My impressions of Japan
Tokyo Travel Blog› entry 19 of 34 › view all entries
March 20th, 2008 – by: portia
Since our hotel in Kyoto is right above the train station, it was a short walk to the platform. We took the fast Nozomi bullet train from Kyoto to Tokyo, with very few stops. In the bullet trains, you can feel the train banking when it makes a long curved turn, pretty neat! At Tokyo station, we got on the Narita airport express to go to the airport. We were plenty early for our flights, so we were not in a rush. We had one last meal at a restaurant in the airport to use up our Japanese yens.
We had a very wonderful trip in Japan, I still have to write all the blogs and upload the photos, but I want to write down my impressions of Japan from this trip.
- The trains are GREAT. Impressive, on time, efficient, frequent, convenient, and easy to figure out even for foreigners. Of course reading Kanji helps, but you can get by just fine with English. While we were waiting for the Nozomi in Kyoto, I counted almost 140 Nozomi's scheduled for the day. That is just impressive. We were actually a little early getting to the platform, being foreigners and all, so we saw 2 earlier ones go by. These were spaced only 7 minutes apart, and each stops and starts again in 2 minutes! How convenient can that be? Just imagine having to take a plane from Kyoto to Tokyo. You would have to get to the airport 1 hour ahead of time, go through security, what a pain and you would not get there any faster. Instead, I think after a little experience, especially at a familiar station, it's totally possible to get to the platform 2 minutes before the train is scheduled and be in no hurry at all.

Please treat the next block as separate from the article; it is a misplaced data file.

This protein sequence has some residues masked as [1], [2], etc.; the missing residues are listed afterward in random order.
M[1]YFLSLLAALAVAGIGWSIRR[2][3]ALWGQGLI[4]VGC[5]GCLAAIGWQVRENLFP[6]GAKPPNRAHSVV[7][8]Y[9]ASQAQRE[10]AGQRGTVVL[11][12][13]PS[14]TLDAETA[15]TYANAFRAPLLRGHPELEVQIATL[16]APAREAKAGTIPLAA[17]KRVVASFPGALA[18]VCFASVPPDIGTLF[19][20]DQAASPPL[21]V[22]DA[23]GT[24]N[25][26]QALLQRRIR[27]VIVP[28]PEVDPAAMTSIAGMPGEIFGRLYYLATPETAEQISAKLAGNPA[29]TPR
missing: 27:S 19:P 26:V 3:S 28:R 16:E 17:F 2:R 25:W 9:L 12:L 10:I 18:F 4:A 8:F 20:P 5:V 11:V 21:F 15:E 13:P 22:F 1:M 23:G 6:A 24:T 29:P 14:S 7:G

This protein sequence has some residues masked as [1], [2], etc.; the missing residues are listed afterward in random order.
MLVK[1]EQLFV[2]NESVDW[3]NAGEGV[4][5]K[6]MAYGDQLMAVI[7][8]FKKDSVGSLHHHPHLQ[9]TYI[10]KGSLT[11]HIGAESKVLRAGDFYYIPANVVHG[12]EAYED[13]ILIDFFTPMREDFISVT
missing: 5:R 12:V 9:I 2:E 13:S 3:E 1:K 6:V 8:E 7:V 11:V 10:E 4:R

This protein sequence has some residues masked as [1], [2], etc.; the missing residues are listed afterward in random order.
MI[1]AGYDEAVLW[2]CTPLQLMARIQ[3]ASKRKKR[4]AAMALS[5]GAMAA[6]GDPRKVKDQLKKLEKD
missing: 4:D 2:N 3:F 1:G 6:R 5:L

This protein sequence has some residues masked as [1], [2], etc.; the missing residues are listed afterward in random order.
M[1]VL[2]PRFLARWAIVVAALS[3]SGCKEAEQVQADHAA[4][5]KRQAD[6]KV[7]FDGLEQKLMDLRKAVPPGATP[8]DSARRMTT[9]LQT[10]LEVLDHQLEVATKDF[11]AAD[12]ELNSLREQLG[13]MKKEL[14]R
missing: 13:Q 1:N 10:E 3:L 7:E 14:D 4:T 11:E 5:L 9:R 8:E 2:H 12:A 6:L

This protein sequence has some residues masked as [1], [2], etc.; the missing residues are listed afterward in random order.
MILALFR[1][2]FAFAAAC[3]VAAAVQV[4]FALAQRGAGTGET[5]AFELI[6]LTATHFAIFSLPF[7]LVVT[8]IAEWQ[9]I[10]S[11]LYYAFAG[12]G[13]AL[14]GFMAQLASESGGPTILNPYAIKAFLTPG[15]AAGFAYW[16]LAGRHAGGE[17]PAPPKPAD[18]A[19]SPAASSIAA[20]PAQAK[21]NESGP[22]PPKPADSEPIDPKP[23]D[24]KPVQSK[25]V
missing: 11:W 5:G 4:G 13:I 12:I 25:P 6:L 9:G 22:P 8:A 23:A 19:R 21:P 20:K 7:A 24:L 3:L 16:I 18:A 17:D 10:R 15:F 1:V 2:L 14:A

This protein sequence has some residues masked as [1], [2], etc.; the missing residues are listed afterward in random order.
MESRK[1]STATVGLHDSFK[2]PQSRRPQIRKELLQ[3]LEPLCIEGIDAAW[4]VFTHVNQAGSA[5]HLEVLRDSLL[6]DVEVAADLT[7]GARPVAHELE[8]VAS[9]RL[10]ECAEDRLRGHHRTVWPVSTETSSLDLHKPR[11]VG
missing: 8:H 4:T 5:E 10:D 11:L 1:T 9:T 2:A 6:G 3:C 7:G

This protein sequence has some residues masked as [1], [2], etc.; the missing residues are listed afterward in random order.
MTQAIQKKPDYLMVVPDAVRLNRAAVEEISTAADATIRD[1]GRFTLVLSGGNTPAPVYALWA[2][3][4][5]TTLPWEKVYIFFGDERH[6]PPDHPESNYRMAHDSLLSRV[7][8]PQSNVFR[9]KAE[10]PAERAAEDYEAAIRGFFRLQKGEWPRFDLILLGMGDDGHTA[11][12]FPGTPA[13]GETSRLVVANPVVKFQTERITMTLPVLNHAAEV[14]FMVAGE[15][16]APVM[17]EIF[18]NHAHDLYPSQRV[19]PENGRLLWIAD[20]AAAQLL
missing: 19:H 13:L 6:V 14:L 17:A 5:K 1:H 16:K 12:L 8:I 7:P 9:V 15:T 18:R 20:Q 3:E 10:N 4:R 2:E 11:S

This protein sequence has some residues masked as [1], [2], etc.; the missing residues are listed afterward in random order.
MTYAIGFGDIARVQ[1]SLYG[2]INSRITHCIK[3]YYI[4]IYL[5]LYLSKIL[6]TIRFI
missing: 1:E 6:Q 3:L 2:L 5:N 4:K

- Japanese loves to eat and sweets in particular. Everywhere you go you find so many places selling sweets, pastries, cakes, restaurants, specialty of the city, etc, And the foods are so well presented that even if you don't know what it is, or like it, they just look great! But somehow they have managed to not get fat. You certainly will not go hungry in Japan (unless you don't eat fish, which may limit your choices a little). Try to check out the "food streets" underground or above in big train stations or department stores like Sogo's, I would be surprised if you don't find 20 vendors selling all kinds of yummies.
- Do get a Japan Rail pass if you plan to visit Japan and travel to more than one city.
- Do stay in a Ryokan (Japanese style guest house) at least once to experience Japenese hospitality in a traditional Japanese inn/hotel.
- Do try to go to a hot springs resort, it can be a very different experience and very relaxing too.
- You can actually eat very inexpensively in Japan, just don't eat at the hotel's breakfast buffet (unless it's free) which may be overpriced and not that good. Our only unsatisfactory meal was a breakfast buffet in Hiroshima, if we had gone out to Sogo's food street next door, we would have done 1000 times better!
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